The future, wielding unimaginable tools of transparency, will have its way with you. The future will find you out. In the end, you will be seen to have done that which you did. — Gibson’s Law
Oil trading company Trafigura figured no one would notice if they dumped toxic waste off the Ivory Coast. But 31,000 sickened Africans were too hard for the British Guardian and Parliament to ignore. Trafigura responded by getting a court gag order on the newspaper to prevent them from reporting on the parliamentary question.
It didn’t work. “Trafigura” was a trending topic on Twitter all morning and enough pressure came to bear that the gag order was nullified. TIME’s London correspondent chronicles events here. For our purposes, the closing paragraphs are the most interesting:
Shotnes points out that the effectiveness of gagging orders has been eroding for years, pointing to the banning of a book called Spycatcher, written by former British secret agent Peter Wright, in Britain in 1985. “The book went on sale in America and in Australia and everybody was getting their friends to bring books back,” he says. “Then it got to the point when you could injunct a newspaper but you could still read the story about the celebrity on the website of a foreign paper. Now stuff can be communicated left, right and center. Half the people it’s being communicated by aren’t even in the jurisdiction. How are you going to effectively prevent that?”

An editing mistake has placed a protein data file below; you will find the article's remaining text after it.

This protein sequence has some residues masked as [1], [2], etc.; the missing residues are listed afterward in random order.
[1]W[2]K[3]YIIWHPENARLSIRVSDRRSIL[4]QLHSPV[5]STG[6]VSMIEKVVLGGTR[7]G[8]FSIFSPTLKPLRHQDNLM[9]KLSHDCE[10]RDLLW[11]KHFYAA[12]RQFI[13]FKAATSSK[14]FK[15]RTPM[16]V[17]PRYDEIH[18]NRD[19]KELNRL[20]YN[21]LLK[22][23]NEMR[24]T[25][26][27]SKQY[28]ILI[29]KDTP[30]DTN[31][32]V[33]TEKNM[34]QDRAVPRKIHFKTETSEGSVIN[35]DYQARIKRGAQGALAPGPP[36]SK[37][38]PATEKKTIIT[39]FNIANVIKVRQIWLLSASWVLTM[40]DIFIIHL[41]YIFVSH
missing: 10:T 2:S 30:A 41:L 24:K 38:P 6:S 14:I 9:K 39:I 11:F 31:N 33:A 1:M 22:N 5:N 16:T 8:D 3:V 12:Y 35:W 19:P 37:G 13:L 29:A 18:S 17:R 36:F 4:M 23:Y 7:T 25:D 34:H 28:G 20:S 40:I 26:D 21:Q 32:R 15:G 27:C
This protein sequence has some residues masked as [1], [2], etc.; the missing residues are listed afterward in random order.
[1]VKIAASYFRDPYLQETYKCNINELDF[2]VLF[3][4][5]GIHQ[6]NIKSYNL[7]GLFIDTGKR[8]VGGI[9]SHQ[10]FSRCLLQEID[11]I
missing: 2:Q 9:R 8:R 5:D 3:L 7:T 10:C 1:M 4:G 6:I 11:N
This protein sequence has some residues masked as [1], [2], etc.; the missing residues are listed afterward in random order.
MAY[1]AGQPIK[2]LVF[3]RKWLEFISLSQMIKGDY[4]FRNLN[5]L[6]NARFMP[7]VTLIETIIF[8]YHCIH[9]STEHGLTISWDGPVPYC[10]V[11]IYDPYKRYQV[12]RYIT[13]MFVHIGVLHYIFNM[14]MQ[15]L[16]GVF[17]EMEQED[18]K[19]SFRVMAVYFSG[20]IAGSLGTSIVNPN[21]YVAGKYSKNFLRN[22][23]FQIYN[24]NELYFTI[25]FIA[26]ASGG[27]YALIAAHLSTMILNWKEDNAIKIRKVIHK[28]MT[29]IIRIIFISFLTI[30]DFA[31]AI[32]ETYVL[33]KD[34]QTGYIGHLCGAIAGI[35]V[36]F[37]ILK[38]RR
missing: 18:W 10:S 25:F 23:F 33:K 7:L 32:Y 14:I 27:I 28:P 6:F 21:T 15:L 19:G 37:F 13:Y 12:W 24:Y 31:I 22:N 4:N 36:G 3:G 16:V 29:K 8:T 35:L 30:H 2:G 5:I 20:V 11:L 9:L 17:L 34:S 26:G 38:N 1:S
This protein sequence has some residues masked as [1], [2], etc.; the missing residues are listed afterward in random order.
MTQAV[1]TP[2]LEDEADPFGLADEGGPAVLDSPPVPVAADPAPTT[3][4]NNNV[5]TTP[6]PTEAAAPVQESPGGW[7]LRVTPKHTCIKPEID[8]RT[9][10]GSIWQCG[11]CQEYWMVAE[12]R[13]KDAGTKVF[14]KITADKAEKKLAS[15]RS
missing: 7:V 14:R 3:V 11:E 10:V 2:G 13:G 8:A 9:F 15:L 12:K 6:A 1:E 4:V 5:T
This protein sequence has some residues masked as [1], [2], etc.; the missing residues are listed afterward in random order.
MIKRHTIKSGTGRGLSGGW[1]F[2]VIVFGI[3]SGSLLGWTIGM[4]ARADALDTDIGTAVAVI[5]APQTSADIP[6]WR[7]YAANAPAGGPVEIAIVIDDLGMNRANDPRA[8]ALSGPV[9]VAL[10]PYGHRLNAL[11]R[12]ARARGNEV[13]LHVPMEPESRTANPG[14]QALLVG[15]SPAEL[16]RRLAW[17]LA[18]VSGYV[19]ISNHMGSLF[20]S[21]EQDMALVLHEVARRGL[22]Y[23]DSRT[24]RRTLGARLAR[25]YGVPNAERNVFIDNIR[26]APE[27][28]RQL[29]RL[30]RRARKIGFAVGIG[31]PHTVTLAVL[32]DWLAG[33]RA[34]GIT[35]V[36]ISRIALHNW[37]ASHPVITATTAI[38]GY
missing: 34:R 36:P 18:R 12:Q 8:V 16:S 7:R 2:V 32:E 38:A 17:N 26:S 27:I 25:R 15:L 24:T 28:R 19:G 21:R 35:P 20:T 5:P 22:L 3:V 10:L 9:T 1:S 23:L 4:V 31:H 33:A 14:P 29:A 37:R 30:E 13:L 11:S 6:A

That’s a question to trouble legislators — and people with secrets to hide — everywhere. But there’s one clear lesson from the strange case of Twitter and the Guardian versus Trafigura and Carter-Ruck. Trying to suppress information in the age of social media is like trying to put out a forest fire with a garden hose. (Emphasis mine)
The age of the coverup is over. The sooner corporations, governments, and private citizens get used to this, the better off they will be.